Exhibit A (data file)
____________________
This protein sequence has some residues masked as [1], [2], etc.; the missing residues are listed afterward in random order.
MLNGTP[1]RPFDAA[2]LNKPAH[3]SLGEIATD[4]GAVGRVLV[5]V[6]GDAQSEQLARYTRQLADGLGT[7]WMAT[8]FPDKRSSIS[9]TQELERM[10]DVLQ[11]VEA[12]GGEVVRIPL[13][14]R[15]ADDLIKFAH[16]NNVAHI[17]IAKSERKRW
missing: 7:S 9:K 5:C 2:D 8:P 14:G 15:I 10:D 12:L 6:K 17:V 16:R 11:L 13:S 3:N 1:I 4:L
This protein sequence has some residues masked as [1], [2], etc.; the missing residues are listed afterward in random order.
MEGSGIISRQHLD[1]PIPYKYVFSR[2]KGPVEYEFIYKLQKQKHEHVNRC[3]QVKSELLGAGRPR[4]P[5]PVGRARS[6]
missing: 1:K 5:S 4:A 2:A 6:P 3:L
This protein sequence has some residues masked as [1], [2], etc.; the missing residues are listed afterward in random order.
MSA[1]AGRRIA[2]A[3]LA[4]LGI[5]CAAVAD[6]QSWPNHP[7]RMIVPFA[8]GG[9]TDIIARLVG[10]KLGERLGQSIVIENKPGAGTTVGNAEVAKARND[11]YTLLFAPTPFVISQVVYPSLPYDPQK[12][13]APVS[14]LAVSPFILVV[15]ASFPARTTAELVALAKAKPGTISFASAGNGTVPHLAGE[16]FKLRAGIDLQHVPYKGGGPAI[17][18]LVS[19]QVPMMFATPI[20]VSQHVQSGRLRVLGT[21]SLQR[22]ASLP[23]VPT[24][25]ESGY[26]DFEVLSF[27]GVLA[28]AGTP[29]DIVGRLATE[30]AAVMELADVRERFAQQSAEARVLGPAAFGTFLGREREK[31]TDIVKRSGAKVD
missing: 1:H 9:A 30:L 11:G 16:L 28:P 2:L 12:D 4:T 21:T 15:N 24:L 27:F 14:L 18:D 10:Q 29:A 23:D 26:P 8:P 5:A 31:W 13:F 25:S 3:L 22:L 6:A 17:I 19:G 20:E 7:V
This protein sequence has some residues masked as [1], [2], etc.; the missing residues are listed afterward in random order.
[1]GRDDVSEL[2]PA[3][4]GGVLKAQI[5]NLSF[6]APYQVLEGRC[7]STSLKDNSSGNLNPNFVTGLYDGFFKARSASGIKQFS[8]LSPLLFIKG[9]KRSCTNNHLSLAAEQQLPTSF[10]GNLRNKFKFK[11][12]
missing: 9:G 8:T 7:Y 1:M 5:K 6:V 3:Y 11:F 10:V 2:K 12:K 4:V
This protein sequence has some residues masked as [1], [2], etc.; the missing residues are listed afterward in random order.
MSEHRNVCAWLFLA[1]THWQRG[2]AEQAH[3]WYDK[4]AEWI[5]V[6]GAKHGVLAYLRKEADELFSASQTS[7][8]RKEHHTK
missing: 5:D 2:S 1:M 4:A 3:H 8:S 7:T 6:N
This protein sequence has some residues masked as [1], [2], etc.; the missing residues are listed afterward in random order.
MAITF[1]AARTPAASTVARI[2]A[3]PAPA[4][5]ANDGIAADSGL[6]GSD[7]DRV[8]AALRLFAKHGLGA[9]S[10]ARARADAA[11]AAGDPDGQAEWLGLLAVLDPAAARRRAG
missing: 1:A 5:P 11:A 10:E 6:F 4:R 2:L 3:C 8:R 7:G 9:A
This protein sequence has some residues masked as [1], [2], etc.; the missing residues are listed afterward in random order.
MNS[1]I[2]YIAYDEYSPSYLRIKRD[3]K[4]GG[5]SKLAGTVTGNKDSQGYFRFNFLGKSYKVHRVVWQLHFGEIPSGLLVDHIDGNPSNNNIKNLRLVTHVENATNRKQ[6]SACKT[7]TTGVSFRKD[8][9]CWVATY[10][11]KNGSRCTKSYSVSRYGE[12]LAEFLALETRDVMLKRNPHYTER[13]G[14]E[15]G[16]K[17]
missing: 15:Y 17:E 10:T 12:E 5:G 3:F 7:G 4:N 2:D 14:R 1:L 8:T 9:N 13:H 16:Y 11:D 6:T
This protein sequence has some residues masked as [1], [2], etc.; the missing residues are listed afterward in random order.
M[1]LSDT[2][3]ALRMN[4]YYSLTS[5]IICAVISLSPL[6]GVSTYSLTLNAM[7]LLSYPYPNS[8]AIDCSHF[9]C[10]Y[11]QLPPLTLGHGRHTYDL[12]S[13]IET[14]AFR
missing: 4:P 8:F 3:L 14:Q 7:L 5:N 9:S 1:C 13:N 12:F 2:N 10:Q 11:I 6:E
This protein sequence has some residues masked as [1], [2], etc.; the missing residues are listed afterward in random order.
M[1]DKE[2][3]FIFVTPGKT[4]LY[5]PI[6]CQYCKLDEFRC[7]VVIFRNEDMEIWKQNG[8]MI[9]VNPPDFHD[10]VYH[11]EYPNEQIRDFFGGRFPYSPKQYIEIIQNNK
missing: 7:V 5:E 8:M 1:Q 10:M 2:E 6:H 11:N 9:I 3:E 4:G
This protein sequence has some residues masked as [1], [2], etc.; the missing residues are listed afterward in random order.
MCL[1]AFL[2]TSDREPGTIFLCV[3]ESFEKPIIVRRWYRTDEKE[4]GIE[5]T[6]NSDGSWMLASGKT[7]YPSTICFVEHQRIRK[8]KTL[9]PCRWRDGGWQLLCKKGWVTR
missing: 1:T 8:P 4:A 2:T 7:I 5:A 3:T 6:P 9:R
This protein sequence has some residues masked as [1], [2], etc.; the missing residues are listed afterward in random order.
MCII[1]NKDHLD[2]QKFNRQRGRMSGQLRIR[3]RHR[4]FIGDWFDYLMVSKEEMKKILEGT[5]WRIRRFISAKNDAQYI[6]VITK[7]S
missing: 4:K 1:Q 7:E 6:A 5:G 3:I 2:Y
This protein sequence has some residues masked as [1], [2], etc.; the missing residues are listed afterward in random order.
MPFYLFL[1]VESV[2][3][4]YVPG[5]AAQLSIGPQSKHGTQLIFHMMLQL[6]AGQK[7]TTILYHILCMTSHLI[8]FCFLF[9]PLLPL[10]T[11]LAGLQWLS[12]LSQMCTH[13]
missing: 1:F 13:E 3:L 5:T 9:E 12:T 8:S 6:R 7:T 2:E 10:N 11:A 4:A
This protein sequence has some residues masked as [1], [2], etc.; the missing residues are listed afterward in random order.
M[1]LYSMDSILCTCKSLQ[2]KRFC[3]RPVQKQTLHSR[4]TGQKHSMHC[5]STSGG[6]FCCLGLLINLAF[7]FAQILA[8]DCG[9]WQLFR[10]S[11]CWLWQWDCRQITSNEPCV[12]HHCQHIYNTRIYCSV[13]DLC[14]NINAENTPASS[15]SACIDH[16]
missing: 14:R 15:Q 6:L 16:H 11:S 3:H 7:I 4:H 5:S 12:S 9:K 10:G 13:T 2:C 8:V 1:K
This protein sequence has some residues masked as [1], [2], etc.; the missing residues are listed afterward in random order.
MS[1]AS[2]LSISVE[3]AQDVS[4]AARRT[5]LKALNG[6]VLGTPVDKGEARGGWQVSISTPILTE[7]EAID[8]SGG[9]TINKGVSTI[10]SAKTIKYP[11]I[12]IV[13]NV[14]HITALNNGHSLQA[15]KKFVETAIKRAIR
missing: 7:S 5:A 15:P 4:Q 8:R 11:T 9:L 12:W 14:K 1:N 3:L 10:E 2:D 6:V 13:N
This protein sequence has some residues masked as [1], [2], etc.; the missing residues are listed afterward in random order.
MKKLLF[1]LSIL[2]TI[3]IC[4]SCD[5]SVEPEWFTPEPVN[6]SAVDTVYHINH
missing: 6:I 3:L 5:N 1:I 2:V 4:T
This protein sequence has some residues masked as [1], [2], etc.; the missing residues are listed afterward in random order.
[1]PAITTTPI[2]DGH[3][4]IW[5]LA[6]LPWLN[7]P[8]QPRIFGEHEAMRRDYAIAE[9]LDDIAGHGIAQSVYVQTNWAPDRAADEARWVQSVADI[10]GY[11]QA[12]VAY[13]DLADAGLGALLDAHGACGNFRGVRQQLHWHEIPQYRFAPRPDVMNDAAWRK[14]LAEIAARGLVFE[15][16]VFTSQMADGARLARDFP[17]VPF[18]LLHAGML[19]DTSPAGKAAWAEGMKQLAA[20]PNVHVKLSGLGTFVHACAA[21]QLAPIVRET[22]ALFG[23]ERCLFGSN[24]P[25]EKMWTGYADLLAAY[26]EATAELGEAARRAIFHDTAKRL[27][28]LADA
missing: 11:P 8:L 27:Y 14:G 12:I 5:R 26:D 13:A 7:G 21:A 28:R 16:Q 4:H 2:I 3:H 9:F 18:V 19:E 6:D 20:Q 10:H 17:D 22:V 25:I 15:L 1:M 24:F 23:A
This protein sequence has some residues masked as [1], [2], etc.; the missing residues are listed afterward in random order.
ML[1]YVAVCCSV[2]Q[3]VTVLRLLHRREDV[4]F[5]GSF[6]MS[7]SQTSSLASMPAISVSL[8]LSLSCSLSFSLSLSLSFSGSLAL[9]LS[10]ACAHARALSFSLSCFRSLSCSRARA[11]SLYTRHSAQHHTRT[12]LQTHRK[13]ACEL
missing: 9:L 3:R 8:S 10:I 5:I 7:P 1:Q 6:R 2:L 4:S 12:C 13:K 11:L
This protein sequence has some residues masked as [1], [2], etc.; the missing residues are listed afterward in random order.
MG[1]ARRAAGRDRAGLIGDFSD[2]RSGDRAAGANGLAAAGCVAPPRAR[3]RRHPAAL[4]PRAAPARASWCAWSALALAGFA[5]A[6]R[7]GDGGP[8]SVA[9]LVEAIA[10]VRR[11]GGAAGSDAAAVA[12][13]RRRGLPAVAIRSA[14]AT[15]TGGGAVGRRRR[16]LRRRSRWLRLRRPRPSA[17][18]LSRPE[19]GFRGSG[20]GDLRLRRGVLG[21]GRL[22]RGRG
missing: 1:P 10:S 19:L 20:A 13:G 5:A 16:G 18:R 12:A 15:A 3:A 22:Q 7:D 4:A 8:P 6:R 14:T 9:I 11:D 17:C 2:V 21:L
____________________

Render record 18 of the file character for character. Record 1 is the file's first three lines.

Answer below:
This protein sequence has some residues masked as [1], [2], etc.; the missing residues are listed afterward in random order.
MG[1]ARRAAGRDRAGLIGDFSD[2]RSGDRAAGANGLAAAGCVAPPRAR[3]RRHPAAL[4]PRAAPARASWCAWSALALAGFA[5]A[6]R[7]GDGGP[8]SVA[9]LVEAIA[10]VRR[11]GGAAGSDAAAVA[12][13]RRRGLPAVAIRSA[14]AT[15]TGGGAVGRRRR[16]LRRRSRWLRLRRPRPSA[17][18]LSRPE[19]GFRGSG[20]GDLRLRRGVLG[21]GRL[22]RGRG
missing: 1:P 10:S 19:L 20:A 13:G 5:A 16:G 18:R 12:A 15:A 3:A 22:Q 7:D 4:A 8:P 6:R 14:T 9:I 11:D 17:C 2:V 21:L